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2012 Apocalypse, the Rapture and Other Millennial Delusions

I once had a noted New Age peace activist tell me that, because all spiritual practice has ripple effects outward, “my cat is a contemplative contributor to the universe.”
 
 
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The following is reprinted with permission from   Religion Dispatches. You can sign up for their free daily newsletter  here.

The far left and the far
right agree on many things: mainstream politics doesn’t matter, hidden forces control our destiny, and, in case you hadn’t noticed, the world is about to end.

For the spiritual left, of course, the due date is December 21, at which time various Mayan calendars may or may not have predicted a global transformation of epic proportions. (Mayan elders have recently pointed out that it’s transformation, not destruction, that’s in store.) From what I can tell, with one foot in the New Age world, 2012 chatter seems to have died down somewhat. But there are still plenty of true believers.

On the religious right, the world basically ended already, on November 6, with the reelection of a Kenyan Muslim Socialist to the presidency of the United States. The degree of the tragedy depends on the degree of the extremist describing it. For Republicans, it was a rude awakening—though judging from the ways the GOP has blamed the defeat on Hurricane Sandy, Chris Christie, improper voter turnout in black neighborhoods, or anything other than the reality that most Americans preferred Obama’s ideas to Romney’s, many have chosen to remain asleep. For those of a more conservative bent, it was inexplicable: doesn’t America watch  The O’Reilly Factor? How could we all be so confused?

But for the hardcore, this defeat was much more than that. The “march to Socialism,” which has been plodding along, on and off, since the 1930s, is now a phalanx. But more than that: given the right’s rhetoric about the Obama administration’s “war on religion,” his reelection looks like nothing less than the anointing of the Antichrist. If I seem to exaggerate, consider the literally apocalyptic rhetoric coming out of the Rutherford Institute (one of the leaders of the right’s new movement to protect ‘religious liberty’), the National Organization for Marriage, Alan Sears, Donald Wildmon, Glenn Beck, or many of the pundits on Fox News.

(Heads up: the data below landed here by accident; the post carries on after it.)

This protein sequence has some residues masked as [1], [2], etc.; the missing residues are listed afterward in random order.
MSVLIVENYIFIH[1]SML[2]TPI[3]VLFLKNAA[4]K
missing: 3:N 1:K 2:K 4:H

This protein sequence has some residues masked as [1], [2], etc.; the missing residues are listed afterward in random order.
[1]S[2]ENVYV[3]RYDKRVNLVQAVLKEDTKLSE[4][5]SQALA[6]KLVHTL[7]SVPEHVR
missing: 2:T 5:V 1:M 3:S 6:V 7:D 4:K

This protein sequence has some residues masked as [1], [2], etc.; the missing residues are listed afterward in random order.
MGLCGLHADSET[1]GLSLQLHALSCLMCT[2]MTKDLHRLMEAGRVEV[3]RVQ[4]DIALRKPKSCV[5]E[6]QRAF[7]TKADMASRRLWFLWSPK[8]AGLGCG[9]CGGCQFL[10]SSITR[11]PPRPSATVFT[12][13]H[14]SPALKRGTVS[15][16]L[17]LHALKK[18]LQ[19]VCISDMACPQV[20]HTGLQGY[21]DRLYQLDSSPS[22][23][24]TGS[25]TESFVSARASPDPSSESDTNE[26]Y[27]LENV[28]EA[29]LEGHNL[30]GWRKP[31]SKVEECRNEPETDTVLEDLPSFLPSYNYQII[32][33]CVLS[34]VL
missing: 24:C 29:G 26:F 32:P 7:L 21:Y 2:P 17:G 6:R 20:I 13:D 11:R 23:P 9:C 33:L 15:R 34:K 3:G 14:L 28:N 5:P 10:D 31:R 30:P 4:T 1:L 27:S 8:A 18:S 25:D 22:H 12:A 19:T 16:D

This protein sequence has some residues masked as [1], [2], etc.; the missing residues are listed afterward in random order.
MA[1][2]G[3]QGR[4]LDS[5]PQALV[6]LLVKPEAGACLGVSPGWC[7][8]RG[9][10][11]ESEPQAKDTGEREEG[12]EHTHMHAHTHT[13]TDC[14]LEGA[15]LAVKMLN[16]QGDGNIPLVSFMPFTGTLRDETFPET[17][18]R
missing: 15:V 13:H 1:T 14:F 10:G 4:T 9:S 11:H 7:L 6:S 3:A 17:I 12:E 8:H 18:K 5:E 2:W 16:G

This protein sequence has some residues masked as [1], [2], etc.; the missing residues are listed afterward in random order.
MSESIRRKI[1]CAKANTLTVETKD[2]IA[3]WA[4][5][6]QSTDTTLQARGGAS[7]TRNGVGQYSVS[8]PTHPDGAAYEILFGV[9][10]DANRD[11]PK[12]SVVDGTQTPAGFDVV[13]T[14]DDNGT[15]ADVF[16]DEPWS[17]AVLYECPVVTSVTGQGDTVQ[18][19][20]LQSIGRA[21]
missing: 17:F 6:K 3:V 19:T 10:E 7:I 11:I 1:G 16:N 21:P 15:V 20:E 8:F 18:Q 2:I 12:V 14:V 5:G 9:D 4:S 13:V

Millennialism, as I’ve written about previously at Religion Dispatches, is the general term for the belief—religious or secular, but usually religious—that a massive global transformation is imminent, from Christ’s Second Coming (the “millennium” refers not to the turn of 1999–2000 but to the thousand years during which Christ will reign on Earth) to the messianism of a Sabbetai Sevi or David Koresh to, well, 2012. 

We err if we suppose that all millennialists march around with banners proclaiming that the end of the world is nigh. As scholars have rightly point out, millennialist thinking is found in Islamism, Marxism, and many other political theories which inspire real action in the real world. Not all millennialists are quietists; on the contrary, like the Aum Shinrikyo cult in Japan, which unleased Sarin gas in the Tokyo subways, many take matters into their own hands, often with tragic results.

One of the most important, if subtle, transformations in American public life, for example, was the shift in evangelical thinking from post-millennialism to pre-millennialism, which took place gradually from the end of the 19th century to the end of the 20th. Post-millennialists believe that there’s not much we can do to affect when Christ returns; the world will just keep getting worse and worse, and eventually He’ll come and rescue us. The millennium comes after he does. Pre-millennialists, on the other hand, believe that we have to prepare the way. We must reform our society as the kingdom of God on Earth, and only then can Christ return. In this view, the millennium comes first.

 
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